A Tale Of Two Characters

Even as my column last week was spun by the unfortunate arrival of Hurricane Florence to our area with all of the disruptive and even detrimental effect that it unleashed upon us, my article today is likewise a result of the costly storm.
As the heading clearly implies, it is an account of two human characters that almost always come out in the time of adversity and crisis. History records that even in the time of conflict and war, these two attributes of man’s nature (that are contrary and diametrically opposed to one another) will reveal themselves through people.
Both heroes and cowards, patriots and traitors, as well as good neighbors and criminals seem to always appear on the scene in the time of conflict, crisis, and distress. Perhaps for every Nathan Hale, there is a Benedict Arnold lurking in the shadows with a treacherous scheme. For every Simon Peter, there is a Judas Iscariot who is willing to betray his master for thirty pieces of silver. This is just the way things are and have always been since the fall of man.
During the recent storm, there were good folk and bad folk and good neighbors and criminals who used the power outage as an opportunity to break in businesses and houses. A convenience store in the Newtown Community was broken into during the power outage. Some criminals came down through the top of the store and burglarized it. A business on Main Street that sells firearms was also burglarized. This demented and evil side of humanity seems to always show its face during troublesome times when people are hurting and very vulnerable. Corporately speaking, man is bipolar with a Dr. Jekyll and Mr. Hyde complex that contradicts and disdains one another.
Now that I have hopefully established this truth and cited and commented on the evil side of our dual nature as a species, I will dedicate the remainder of my column today considering and commending the good side of man’s bipolarity that was displayed during the storm and its aftermath. There were good Samaritans that came a long, long way to aid in the rescue effort of many people who otherwise would have been unable to get out of harm’s way due to the flooding.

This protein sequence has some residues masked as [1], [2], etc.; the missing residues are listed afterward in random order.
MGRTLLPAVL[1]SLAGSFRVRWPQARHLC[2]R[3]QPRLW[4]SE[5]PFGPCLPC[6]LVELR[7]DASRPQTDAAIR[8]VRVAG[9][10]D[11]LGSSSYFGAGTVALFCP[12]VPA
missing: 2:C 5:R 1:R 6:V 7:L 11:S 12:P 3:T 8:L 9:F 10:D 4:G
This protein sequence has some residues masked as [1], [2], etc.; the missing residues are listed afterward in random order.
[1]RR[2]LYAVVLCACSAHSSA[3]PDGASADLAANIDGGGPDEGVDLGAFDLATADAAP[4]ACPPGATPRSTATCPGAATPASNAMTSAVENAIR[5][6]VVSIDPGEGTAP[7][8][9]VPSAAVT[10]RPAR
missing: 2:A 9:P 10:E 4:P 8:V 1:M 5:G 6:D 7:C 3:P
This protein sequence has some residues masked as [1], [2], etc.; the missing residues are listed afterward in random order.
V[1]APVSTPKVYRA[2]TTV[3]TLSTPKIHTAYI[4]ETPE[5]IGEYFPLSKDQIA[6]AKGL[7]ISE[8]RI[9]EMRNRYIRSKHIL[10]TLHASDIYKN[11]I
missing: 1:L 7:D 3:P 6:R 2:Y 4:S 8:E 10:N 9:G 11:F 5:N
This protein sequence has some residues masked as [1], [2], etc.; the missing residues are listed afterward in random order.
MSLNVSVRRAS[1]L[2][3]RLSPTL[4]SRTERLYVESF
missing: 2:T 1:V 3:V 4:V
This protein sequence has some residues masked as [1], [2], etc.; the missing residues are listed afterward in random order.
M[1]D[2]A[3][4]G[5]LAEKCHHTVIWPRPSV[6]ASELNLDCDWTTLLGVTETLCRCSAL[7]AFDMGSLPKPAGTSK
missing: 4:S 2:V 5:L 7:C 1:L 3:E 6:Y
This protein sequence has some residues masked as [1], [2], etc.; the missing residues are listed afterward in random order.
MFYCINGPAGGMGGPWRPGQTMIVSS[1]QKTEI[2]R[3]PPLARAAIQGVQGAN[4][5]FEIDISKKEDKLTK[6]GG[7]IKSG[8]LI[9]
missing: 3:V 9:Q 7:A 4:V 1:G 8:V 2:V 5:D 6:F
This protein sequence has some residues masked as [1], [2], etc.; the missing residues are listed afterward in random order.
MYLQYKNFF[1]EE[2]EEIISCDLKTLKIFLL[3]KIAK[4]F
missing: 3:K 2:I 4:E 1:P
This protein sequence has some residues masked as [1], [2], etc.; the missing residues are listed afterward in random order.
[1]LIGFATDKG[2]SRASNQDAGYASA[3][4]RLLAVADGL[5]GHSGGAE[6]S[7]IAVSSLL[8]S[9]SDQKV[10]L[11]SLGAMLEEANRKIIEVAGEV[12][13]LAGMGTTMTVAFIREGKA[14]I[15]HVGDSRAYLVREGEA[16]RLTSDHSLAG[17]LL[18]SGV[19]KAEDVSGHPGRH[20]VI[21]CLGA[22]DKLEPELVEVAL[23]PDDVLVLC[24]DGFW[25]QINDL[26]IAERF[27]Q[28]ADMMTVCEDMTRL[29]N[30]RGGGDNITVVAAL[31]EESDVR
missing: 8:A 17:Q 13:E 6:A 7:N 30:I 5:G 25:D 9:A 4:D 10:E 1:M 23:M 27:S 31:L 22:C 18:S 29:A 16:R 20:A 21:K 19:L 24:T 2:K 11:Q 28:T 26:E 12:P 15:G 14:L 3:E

Special thanks must be given to the men of the Cajun Navy who brought their boats from as far away as Texas and Louisiana and rescued many in North and South Carolina.
Along with some other boat owners from the area who volunteered their time and equipment, these men represent the good that seem to come out of many when people are in dire need and a state of distress.
They spring into action (without salary) when and wherever people are in trouble due to flooding. Then how can we forget or omit to cite the effort of the many, both local and from beyond our region and state, who came in to bring food and water to hundreds of people who were forced out of their homes because of flooding. These good Samaritans did what they did not because they were getting paid to do it. They were moved by compassion and a labor of love. It was a matter of people helping people and the spirit of human kindness that caused them to do unto others as they would desire others to do unto them, if the tables were turned.
In this age of greed, selfishness, and ingratitude, it is good to know that there are still some merciful, generous, and very considerate people who can think about the needs and well-being of others, especially in a time of crisis and distress. The majority of these people who volunteered their time, labor, boats, and other types of vehicles and equipment were undoubtedly people of faith with Judeo-Christian convictions and values.
Thank God that there are people who do more than just talk about brotherly love and being a good neighbor. There are people who are willing to put their love and faith into action and good deeds.
Perhaps nothing can bring out the best in us like a time of distress, adversity, and an emergency that requires our urgent help. In my estimation, we are more like God and even more human when we can reach out to help pull someone out of harm’s way and out of the gutter of despair and disaster. Sometimes, when people are hurting and destitute, we must be willing to come out of our comfort zones, our sanctuary cities and gated communities to become common laborers in an organized and collected effort to relieve and rescue them.
Hurricane Florence not only released the evil that dwells in the human species of our area, thus causing many to commit acts of burglary and worse, but it also allowed good Samaritans to be moved to acts of compassion and kindness due to the hardship that the storm unleashed upon many. In this tale of two characters, these unselfish and courageous people were the heroes of this true drama.
They were the ones who turned defeat into victory, despondency into hope, and perhaps greatest of all, they demonstrated to people who were desperate and in distress that there were people who still cared about them.
May God give recovery to the many people who have lost so much and bless those who reached out to help them in their time of great need.